Endometriosis-Like Syndrome: From the Concept of Painful Uterine Syndrome to the use of Myometrial Botulinum Toxin Injections under Hysteroscopy
Author(s): Eric Bautrant, Oona Franké, Christophe Amiel, Thierry Bensousan, Dominique Thiers-Bautrant, C. Levêque
Background: A new concept is being advanced to explain undiagnosed chronic pelvic pain, severe dysmenorrhoea, painful uterine contractions, and deep dyspareunia in women, which has been shown to be anatomically negative.
Search strategy: In these "endometriosis-like" syndrome situations, there are many pathophysiological arguments supporting the existence of a visceral uterine sensitization syndrome.
Data collection and analysis: These arguments are further developed and use central sensitization mechanisms, just like those for irritable bowel syndrome (IBS) or painful bladder syndrome (PBS). The name "painful uterine syndrome" (PUS) has been suggested, and a basis for a PUS diagnostic score has been established. Central sensitization and visceral sensitization mechanisms have been developed. Muscular hypertonia is common in condition of central sensitization and increased uterine contractility has been confirmed using cine magnetic resonance imaging in PUS situations. These findings led to the application of botulinum toxin (BTX) injections under hysteroscopy of the uterine myometrium in PUS.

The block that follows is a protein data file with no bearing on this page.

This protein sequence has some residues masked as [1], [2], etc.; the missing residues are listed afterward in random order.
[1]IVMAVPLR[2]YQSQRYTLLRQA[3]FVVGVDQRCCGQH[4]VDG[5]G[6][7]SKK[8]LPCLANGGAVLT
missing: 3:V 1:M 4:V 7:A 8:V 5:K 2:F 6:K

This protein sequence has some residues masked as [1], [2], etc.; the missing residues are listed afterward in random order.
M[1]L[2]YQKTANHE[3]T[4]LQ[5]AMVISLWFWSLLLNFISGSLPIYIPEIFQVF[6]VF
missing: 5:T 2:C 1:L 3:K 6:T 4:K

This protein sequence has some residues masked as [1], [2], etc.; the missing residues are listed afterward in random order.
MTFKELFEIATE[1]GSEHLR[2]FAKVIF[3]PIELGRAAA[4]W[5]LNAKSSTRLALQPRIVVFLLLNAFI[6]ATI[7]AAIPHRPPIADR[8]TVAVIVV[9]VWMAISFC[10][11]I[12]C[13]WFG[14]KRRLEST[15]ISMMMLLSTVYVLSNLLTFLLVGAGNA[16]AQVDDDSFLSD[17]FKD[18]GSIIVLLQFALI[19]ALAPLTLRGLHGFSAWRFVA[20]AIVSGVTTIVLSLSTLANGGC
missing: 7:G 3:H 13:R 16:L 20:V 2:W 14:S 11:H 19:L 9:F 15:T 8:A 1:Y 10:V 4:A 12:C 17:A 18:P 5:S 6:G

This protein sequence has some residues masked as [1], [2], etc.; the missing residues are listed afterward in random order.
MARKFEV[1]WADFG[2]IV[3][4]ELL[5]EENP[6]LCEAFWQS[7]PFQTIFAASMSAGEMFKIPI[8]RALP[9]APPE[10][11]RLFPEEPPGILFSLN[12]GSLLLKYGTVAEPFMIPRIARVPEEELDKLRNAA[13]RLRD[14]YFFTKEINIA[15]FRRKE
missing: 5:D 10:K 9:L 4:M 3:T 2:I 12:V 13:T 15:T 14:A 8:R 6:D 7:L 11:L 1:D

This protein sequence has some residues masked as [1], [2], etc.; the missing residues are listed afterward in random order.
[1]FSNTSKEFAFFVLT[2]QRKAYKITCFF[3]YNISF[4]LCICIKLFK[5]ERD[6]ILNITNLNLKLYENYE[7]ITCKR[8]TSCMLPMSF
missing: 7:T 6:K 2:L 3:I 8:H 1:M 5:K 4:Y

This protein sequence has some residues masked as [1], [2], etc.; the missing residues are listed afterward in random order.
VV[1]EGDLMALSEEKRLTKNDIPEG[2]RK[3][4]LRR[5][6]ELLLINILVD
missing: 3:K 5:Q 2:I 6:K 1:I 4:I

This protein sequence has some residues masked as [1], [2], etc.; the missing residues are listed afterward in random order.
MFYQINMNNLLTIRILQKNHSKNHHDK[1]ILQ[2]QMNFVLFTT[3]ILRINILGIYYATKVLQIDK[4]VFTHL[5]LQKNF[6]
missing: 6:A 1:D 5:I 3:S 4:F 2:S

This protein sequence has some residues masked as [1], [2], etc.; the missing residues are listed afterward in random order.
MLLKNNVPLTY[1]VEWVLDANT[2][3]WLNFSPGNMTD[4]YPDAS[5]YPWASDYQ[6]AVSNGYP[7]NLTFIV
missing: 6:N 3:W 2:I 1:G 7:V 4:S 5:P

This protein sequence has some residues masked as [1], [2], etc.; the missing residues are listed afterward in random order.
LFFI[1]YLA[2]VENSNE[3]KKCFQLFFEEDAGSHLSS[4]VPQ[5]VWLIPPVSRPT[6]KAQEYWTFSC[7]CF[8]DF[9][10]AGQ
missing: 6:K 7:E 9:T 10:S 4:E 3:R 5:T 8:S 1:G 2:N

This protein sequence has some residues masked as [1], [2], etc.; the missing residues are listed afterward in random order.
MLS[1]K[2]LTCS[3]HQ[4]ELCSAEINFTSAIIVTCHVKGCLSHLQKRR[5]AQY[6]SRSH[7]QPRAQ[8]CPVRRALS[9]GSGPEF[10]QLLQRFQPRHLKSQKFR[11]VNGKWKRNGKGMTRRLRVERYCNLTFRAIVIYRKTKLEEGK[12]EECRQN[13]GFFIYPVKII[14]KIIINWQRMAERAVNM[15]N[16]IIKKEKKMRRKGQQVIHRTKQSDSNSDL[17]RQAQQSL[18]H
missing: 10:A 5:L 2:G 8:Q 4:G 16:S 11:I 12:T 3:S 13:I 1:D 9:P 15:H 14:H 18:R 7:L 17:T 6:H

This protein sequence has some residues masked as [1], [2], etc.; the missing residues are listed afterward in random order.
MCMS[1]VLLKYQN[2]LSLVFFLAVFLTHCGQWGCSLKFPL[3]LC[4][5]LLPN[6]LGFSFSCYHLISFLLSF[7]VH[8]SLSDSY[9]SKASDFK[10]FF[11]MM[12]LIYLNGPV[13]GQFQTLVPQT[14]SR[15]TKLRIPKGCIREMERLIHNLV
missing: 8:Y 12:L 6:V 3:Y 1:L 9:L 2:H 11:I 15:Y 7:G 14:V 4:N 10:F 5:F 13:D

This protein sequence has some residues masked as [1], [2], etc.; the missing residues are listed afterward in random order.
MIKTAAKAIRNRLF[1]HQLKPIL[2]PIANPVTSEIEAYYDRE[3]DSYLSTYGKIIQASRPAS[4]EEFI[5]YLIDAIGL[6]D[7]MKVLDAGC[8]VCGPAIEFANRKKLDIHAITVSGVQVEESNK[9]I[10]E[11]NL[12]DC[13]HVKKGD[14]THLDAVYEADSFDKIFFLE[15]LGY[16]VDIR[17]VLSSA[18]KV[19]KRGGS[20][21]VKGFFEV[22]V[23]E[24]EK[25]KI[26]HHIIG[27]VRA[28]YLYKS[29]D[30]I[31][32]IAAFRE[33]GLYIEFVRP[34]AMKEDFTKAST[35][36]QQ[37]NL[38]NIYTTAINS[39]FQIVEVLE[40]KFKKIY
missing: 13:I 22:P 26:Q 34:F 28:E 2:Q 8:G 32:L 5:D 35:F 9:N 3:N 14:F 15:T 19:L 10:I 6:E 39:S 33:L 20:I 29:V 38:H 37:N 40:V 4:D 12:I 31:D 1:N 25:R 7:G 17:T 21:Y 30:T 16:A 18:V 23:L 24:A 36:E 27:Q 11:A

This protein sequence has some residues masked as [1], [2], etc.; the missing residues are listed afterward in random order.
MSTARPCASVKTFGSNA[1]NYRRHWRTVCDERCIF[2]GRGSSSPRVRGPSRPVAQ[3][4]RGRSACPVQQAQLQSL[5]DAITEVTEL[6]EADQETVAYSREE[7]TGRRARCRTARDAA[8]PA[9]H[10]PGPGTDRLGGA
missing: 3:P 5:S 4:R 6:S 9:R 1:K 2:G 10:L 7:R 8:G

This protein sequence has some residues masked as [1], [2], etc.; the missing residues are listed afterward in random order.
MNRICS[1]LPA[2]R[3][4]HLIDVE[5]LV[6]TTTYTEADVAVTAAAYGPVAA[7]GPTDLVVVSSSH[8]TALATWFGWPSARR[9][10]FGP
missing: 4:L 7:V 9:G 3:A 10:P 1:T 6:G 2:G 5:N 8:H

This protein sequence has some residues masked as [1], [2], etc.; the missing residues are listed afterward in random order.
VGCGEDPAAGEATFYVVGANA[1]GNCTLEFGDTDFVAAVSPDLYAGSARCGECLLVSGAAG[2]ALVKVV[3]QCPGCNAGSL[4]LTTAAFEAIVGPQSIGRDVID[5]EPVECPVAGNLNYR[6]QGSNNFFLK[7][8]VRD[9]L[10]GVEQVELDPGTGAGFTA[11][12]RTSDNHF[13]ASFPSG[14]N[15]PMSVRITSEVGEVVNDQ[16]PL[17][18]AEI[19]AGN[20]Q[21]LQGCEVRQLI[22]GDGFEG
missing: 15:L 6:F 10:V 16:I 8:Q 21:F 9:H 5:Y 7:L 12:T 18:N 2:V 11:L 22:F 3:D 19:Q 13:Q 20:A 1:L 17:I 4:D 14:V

Main results: A significant amount of physio-pathological evidence supports the existence of visceral uterine sensitization syndrome. We call it Painful Uterine Syndrome (PUS). A pilot study reported the first use of BTX uterine injections under hysteroscopy in PUS and this pilot study, previously presented, has been analysed. It focuses on a simple and reproducible treatment procedure which shows improvement in dysmenorrhoea and dyspareunia as well as improved quality of life scores.
Conclusions: PUS should be consider as one main mechanim for Chronic Pelvic Pain. Uterine BTX injection could be a very interesting therapeutic option. Only long-term randomised studies will be able to confirm that BTX injections are useful as a treatment for this condition. The randomised long-term study, Uteroxine, started in 2020 and will shortly release its results.